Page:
For a century, critics say, the Tonawanda Coke plant released toxins that spread into the air and water throughout the surrounding neighborhoods.
It should take just 15 seconds to bring down the plant’s most visible features – three towering smokestacks – in a controlled implosion shortly after sunrise Saturday.
It’ll come as a milestone in the transformation of the sprawling brownfield site.
“Our state was built on these industries. And they are perfectly suited for the industry of tomorrow,” said developer Jon M. Williams as he drove a Buffalo News reporter and photographer on a recent tour of the property. “You’ve got water. You’ve got power. You’ve got transportation. And you’ve got scale.”
Tonawanda Coke, once an economic engine in the Town of Tonawanda, shut down in 2018 under pressure from community activists and government regulators.
Williams bought the property with plans to revive the 125-acre industrial wasteland as a campus for data centers.
He said his firm has made considerable progress in remediating the property in partnership with Honeywell International: clearing mountains of debris, tearing down contaminated structures and conducting soil and water tests that will guide the remaining cleanup.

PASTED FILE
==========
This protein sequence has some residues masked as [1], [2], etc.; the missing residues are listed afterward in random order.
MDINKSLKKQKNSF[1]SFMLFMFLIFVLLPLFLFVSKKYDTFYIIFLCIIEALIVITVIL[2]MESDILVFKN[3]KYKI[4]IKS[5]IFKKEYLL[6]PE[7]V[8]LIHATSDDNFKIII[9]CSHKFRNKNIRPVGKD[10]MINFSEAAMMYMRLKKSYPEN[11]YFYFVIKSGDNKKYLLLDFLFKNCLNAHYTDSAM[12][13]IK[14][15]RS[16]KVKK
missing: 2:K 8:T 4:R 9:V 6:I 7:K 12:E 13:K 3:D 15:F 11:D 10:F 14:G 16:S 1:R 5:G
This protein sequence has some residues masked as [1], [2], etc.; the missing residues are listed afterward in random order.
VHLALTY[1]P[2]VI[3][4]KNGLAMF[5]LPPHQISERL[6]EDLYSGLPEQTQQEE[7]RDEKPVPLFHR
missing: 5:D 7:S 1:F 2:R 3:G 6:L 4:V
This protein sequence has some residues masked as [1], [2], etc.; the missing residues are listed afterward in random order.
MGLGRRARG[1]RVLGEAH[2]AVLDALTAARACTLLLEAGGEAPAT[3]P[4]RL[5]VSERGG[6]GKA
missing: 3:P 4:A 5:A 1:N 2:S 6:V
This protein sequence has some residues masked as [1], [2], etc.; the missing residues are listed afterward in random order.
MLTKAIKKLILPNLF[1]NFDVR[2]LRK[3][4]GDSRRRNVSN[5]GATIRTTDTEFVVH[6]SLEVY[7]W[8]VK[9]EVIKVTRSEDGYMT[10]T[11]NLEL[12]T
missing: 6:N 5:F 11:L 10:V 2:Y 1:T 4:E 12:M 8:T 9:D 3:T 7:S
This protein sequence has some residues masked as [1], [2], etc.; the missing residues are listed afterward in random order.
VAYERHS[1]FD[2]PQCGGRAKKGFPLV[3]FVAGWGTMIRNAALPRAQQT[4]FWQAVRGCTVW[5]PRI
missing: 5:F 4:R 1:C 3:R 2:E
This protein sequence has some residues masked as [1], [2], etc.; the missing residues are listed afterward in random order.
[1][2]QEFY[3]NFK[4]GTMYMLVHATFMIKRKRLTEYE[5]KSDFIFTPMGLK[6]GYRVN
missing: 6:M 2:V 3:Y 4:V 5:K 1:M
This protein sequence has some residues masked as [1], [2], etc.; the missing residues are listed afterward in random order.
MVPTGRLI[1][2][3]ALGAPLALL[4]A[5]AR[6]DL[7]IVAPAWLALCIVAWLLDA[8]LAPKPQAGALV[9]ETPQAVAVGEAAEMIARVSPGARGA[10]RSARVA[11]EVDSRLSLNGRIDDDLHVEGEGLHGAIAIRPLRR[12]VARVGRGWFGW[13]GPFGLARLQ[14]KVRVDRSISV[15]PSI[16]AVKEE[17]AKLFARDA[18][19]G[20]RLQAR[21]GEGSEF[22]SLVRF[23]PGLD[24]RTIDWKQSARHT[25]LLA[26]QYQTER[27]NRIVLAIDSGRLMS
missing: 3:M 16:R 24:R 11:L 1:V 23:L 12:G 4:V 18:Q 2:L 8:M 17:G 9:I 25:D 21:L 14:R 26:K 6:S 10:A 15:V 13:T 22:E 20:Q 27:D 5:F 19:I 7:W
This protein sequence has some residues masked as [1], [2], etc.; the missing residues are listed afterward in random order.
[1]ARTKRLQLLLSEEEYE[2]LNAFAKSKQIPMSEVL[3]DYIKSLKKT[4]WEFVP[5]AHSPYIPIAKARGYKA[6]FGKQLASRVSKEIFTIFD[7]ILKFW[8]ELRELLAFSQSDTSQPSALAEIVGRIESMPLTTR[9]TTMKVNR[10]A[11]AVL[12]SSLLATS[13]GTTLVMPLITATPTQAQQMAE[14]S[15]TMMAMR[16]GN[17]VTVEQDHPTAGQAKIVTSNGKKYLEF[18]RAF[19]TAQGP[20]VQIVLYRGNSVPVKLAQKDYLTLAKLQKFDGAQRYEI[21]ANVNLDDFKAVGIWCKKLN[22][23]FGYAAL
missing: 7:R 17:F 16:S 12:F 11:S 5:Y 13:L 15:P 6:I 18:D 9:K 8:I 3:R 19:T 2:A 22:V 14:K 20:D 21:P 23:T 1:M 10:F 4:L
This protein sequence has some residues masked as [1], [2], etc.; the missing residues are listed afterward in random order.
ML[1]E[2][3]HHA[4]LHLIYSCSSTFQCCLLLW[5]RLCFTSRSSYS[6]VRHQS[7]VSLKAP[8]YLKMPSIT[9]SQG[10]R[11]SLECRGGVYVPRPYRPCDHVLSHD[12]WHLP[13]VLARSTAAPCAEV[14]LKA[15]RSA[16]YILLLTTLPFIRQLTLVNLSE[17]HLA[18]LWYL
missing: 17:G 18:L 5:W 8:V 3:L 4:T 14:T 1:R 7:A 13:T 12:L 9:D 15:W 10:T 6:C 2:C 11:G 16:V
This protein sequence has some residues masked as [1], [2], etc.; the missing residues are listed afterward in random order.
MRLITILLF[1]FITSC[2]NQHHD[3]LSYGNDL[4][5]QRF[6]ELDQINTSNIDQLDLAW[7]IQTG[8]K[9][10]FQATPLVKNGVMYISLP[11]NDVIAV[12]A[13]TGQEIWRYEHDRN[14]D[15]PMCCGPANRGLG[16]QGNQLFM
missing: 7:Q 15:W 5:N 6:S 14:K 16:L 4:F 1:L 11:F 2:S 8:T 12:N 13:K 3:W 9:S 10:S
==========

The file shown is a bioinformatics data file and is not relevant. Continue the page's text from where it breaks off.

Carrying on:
Williams, whose Ontario Specialty Contracting has redeveloped several other area brownfield sites, said he has spent $13 million to date at Tonawanda Coke with far more to come.
Brownfield tax credits will cover much of the cleanup cost, a point of frustration for some environmental advocates.
They welcome overturning Tonawanda Coke’s legacy of pollution but say they want tough scrutiny of the site work and public input into what becomes of the prime riverfront property.
“I just think the community residents are sometimes given a back seat to the Jon Williams and the Honeywell people who have a lot of money,” said Maria Tisby, a town resident and member of the Clean Air Coalition of Western New York. “It’s the David and Goliath story.”
History of pollution
The plant at 3875 River Road, along the Tonawanda waterfront, began operations in 1917.
Coal was transported by rail to the plant, where it was crushed and heated in ovens without air to create coke – a fuel used in blast furnaces at steel mills.
The process can produce benzene, coal tar and other toxic byproducts.
Environmental concerns were barely an afterthought early on, but that changed in recent years, when residents, community groups, environmental regulators and federal prosecutors pressed Tonawanda Coke to clean up its act.
“My hope is that a plant like this is really a thing of the past,” Basil Seggos, commissioner of the state Department of Environmental Conservation, said in an interview.
Tonawanda Coke Corp. was convicted of criminal wrongdoing in federal court, where it was fined nearly $25 million.
The company declared bankruptcy and the plant shut down in October 2018. Williams acquired it at auction one year later through his Riverview Innovation & Technology Campus.
“Between this and Huntley, this whole area is going to be so different in five or 10 years,” Tonawanda Supervisor Joseph Emminger said, referring to the defunct NRG Energy power plant.
Brownfield cleanup debate